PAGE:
Ben Parker once said – with great country comes great capital city – and Kuala Lumpur may very well be one of the greatest, up there with New York, London and Tokyo, if it isn’t already. But what Kuala Lumpur (KL) lacks in state-of-the-art infrastructures and a comprehensive transport network, it makes up for the culture, colours and kindness of its people. Really.
Renowned global travel site, Big Seven Travel recently conducted a survey on 1.5 million people worldwide based on travel data and statistics and the survey concluded that Malaysia’s capital city is the 2nd friendliest cities in the world.
The list covers top 50 most-visited cities and the tourist feedback for the past year where it crowned Vancouver (Canada) as the most friendliest city while Belgium’s Bruges sits 3rd. Singapore is at 24th place (cough).
According to Big Seven, Malaysians are naturally friendly and nice to strangers and KL sets the best example of this. It found that the easy-going temperament of locals towards visitors led to the city being a top spot for tourists and expats.
Yeap, that’s what it said.
Kuala Lumpur, Kotarayaku
While that may arguably be up for discussion, another – more justifiable – study also concluded that Kuala Lumpur is the 6th most-visited city in the world for 2018, surprisingly better than New York, Tokyo and Seoul!
The annual global survey conducted by Mastercard gathered last year’s spending pattern and travel feedback and found that Kuala Lumpur received an over 13 million (overnight) visitors with an average length of stay of 5 nights or more. Ranking top 200 cities around the world, the survey also found that each visitor spent an average $140 a day while in the city. That’s close to RM600 a day!
Clearly these numbers, despite the factual accuracy, have given us a better picture of how well we treat our guests. But do these figures reflect the real situation faced by the locals, rightful citizens of the country?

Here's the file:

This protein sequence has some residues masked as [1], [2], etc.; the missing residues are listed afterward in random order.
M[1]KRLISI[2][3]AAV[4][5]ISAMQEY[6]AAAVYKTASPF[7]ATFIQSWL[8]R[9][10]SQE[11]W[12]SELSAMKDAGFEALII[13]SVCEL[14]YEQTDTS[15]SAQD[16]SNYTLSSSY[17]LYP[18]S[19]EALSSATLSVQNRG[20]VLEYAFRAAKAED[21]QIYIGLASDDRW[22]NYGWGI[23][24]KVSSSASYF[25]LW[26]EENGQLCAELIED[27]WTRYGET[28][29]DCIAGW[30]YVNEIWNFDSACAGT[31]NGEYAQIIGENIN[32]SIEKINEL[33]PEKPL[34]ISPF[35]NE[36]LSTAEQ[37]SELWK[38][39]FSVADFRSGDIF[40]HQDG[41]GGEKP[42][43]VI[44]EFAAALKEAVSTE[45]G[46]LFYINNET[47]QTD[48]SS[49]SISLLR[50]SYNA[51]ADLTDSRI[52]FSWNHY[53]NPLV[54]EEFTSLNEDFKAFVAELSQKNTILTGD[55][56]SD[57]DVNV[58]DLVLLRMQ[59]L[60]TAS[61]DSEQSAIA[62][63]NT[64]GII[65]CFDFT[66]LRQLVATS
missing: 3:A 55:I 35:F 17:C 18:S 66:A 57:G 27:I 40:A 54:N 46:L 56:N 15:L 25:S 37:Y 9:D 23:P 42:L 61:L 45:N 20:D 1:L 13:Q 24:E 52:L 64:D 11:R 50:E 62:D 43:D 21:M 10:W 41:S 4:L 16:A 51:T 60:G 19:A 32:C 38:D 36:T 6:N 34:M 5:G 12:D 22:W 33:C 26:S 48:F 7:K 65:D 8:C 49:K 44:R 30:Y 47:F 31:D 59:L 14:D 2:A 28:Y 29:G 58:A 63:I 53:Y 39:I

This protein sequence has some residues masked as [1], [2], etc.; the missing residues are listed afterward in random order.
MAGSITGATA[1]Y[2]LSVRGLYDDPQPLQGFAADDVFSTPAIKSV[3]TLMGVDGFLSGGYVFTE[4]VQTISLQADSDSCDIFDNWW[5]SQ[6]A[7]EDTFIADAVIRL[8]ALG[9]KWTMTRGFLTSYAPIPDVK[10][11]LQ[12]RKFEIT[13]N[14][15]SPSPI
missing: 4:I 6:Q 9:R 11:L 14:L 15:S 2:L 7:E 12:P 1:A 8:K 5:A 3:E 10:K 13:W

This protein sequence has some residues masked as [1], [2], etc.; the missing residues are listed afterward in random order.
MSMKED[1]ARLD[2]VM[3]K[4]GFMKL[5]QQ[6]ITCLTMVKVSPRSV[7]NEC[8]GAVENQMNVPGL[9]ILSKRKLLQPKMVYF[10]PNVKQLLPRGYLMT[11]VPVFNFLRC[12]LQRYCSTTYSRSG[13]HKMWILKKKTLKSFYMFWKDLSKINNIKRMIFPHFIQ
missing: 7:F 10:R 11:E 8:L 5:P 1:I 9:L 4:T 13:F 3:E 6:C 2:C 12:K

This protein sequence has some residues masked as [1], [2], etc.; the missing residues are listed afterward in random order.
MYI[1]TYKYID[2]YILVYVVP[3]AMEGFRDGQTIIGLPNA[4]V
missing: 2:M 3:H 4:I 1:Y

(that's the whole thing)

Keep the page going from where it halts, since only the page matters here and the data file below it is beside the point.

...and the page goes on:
Is Happiness Just a Myth?
Drawing on a bigger scale, the World Happiness Report (WHR) found that Malaysians, are simply not happy according to its Happiness Index.
Now before you raise your microbladed eyebrows, WHR is a global collective body by the United Nations Sustainable Development Solutions Network in partnership with the Ernesto Illy Foundation. The report itself is a landmark survey of the state of your (wait for it) happiness, ranking 156 countries by how happy the citizens perceive themselves to be.
Ranked 80th happiest country in the world, it seems that while we welcome our visitors with open arms, we’re not exactly an elated bunch ourselves. Now why is that?
Could it be our socio-political situation, (if there’s ever a situation)?
Could it be the state of our education, health or even legal system?
Or could it be that we’re just grumpy Asians? (If that’s so, Singapore should win the poll, ehem)
Like any other predicaments in life, money has always been the number one reason for the failure of a marriage, society and sadly a nation.
In this context, yes the can of worms that’s been the source of the problem is financial woes.
According to the UCSI Poll Research Centre’s consumer sentiment index, more than 16% of KL city folks are found to be financially worse off in last 12 months. The poll conducted on 531 KL residents discovered that almost 100 respondents considered our economic situation stops their financial growth.
High cost of living, low wage growth, mismatch of skills and work among others. Not far off from the survey, another study conducted by Mercer uncovered the bitter truth – Kuala Lumpur is climbing the rank from 145 to 141 as the most expensive city to live and work in.
Our Ringgit Has Got to Make Sens!
Through its 25th Annual Cost of Living Survey, the global human resource and institutional investment consulting firm found that the root cause isn’t about a rise in prices but rather, currency fluctuations that has the Ringgit lose 4% to the USD.
Hong Kong sits top spot for the most costliest city in the world with Tokyo second and Singapore third.
This comes back to the happiness meter we spoke above where Malaysia dropped (from 35th happiest in 2018) to 80th this year while our Manila and Bangkok moved up the rank leaving us a trail of euphoria dust behind.
A mismatch of property prices may have played a big part in how these figures are calculated. The disheartening number of unsold properties last year is solid evidence that the people simply can’t afford to live let alone own anything, leading the government to rollout a few (amicably) short-lived measures like the HOC.
Assets aside, the happiness scale is not a beeline reflection of how successful we are but it could very well spell the potentials of a great nation that we could be. After all, we’ve braced through greater disasters than this yet we came out unscathed for the most part. If there’s ever a time to reflect and gather our strengths once again, it should be now.